PROVIDENCE, R.I. (WPRI) – The owners of the Pawtucket Red Sox have finally pulled the plug on their much-maligned proposal to build a new ballpark on former I-195 land along the riverfront. But that doesn’t mean they’ve given up hope of moving to Providence.
A number of state and local leaders are encouraging the team to continue examining the former Victory Polishing and Plating Co. headquarters in Providence as a potential stadium location, even though the Lifespan hospital group just bought the site this month. The property – dubbed Victory Place – is located near Davol Square in the Jewelry District.
Victory Place has been in the mix as an alternative ballpark site for months, with its former owner pitching the idea publicly in April and Providence Mayor Jorge Elorza successfully convincing PawSox Chairman Larry Lucchino to tour the site just last month. Advocates have noted its close proximity to the highway and a relative lack of development around it.
In a statement over the weekend confirming Gov. Gina Raimondo had ruled out the I-195 stadium site, Lucchino hinted that he was still open to Victory Place, saying the team “will now begin to consider all other options and proposals we receive, including City officials’ suggestion of potential other sites in Providence.”
PawSox spokeswoman Patti Doyle on Monday reaffirmed the team’s commitment to leaving McCoy Stadium, but also suggested they remain interested in Victory Place.
“We did our due diligence and had a lot of positive thoughts about it,” Doyle told WPRI.com. “But at this point we are regrouping after being told definitively that the 195 land isn’t appropriate.”
Part of the reason Victory Place continues to be discussed is because Lifespan has made clear it has no immediate plans to use the site, raising fears the prominent spot could be “land-banked” and remain dormant for an extended period of time.
Lifespan spokeswoman Jane Bruno had little to say about the ballpark talk when reached by WPRI.com. “There are no active talks going on [with the team] and there are no immediate plans for the site,” she said in an email.
It’s also unclear whether the parcel Lifespan bought would provide enough space for a stadium, or if the team would also have to try and acquire land owned by neighboring businesses such as Coletta’s Garage & Towing. A similar problem helped torpedo the 195 stadium site, after Brown University demanded $15 million for a required parcel it owns.
Just as important is the tough politics of a stadium deal. While some of the opposition to the 195 site centered on the fact that the proposed location had been earmarked for a public park, other critics made a more general case against all taxpayer subsidies for sports facilities – which presumably would still be in play at Victory Place.
Evan England, a spokesman for Mayor Elorza, reiterated Monday his interest in a possible Victory Place ballpark, though England also emphasized again the mayor’s position that city taxpayers shouldn’t pay “out of pocket for any costs associated with building and operating the ballpark.”
As for Victory Place, “we haven’t received any specific proposal for that Lifespan property either way, which means that it is still a potential site,” England said.
Providence City Councilman Sam Zurier, who represents the East Side – a hotbed of stadium opposition – raised the Victory Place idea over the weekend in an email to his constituents. “I am hopeful the team will continue looking at Victory Square, as Lifespan has not announced its development plans for the site,” he wrote.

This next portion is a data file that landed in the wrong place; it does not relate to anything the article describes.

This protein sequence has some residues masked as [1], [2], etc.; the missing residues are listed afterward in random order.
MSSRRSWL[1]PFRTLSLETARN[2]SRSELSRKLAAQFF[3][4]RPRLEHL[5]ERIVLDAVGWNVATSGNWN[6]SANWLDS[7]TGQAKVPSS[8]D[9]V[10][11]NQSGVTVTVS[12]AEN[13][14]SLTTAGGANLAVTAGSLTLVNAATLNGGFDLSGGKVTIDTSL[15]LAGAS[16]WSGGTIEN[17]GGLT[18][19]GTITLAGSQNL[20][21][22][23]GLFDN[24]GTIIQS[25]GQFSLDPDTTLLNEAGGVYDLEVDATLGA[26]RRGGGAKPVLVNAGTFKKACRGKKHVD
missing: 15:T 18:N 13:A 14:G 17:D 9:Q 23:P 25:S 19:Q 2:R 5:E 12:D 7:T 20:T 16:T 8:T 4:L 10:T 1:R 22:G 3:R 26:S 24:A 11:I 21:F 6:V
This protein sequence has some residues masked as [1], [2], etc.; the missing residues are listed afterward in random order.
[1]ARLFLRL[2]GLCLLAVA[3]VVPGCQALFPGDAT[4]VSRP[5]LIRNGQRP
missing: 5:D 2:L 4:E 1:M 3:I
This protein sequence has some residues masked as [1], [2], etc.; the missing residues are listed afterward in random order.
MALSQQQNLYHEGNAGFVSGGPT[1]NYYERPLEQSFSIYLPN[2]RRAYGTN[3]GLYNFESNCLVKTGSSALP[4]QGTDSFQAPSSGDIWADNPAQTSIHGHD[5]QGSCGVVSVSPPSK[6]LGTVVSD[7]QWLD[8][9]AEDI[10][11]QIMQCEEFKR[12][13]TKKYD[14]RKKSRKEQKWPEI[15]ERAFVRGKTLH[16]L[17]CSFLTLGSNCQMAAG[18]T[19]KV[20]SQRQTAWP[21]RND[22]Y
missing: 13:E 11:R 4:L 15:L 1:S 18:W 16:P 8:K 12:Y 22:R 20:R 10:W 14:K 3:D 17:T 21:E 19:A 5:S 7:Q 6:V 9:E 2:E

House Speaker Nicholas Mattiello, who emerged long ago as the strongest State House supporter of a Providence ballpark, also left the door open to a Victory Place ballpark in a statement Monday.
“I still believe a ballpark could serve as a catalyst for economic activity in Providence,” Mattiello told WPRI.com. “I have taken no active role in any discussions about Victory Place and have not spoken with anyone at Lifespan.”
“If the PawSox’ owners secure that or any other land and I believe it would be in the best interests of the state and the taxpayers, I would be willing to listen,” he said.
As for Governor Raimondo, she and her aides lately have been publicly pushing the PawSox to take “a fresh look” at McCoy, despite the team ownership’s emphatic statements about leaving Pawtucket. Her spokeswoman, Marie Aberger, said Monday the governor’s position on the debate hasn’t changed.
“As the governor has said from the beginning, she wants to keep the PawSox in Rhode Island,” Aberger said. “We’re open to exploring Victory Place and other locations, but only if it makes sense for Rhode Island taxpayers.”
Meanwhile, activists who led the successful battle against the 195 stadium site continued to celebrate their victory on Monday, with many expressing hope it will convince the team to stay at McCoy.
Still, Sam Bell, chairman of Stop the Stadium Deal, gave a cautious response to the possibility of a ballpark at Victory Place. “We’re fine with other sites in Providence, as long as they gain neighborhood support, and they don’t receive public subsidies,” he said in an email.
“That being said, I don’t think the PawSox would leave Pawtucket for anything less than what they have now, and what they have now is way too generous,” he said. “So in practice, I think it really makes most sense for them to take a fresh look at Pawtucket.”
Bell added: “If this ownership group remains uninterested in Pawtucket, perhaps they should sell the team, and we should put together a Green Bay Packers-style fan ownership model.”Ted Nesi (firstname.lastname@example.org) covers politics and the economy for WPRI.com. He hosts Executive Suite and writes the Nesi’s Notes blog. Follow him on Twitter: @tednesi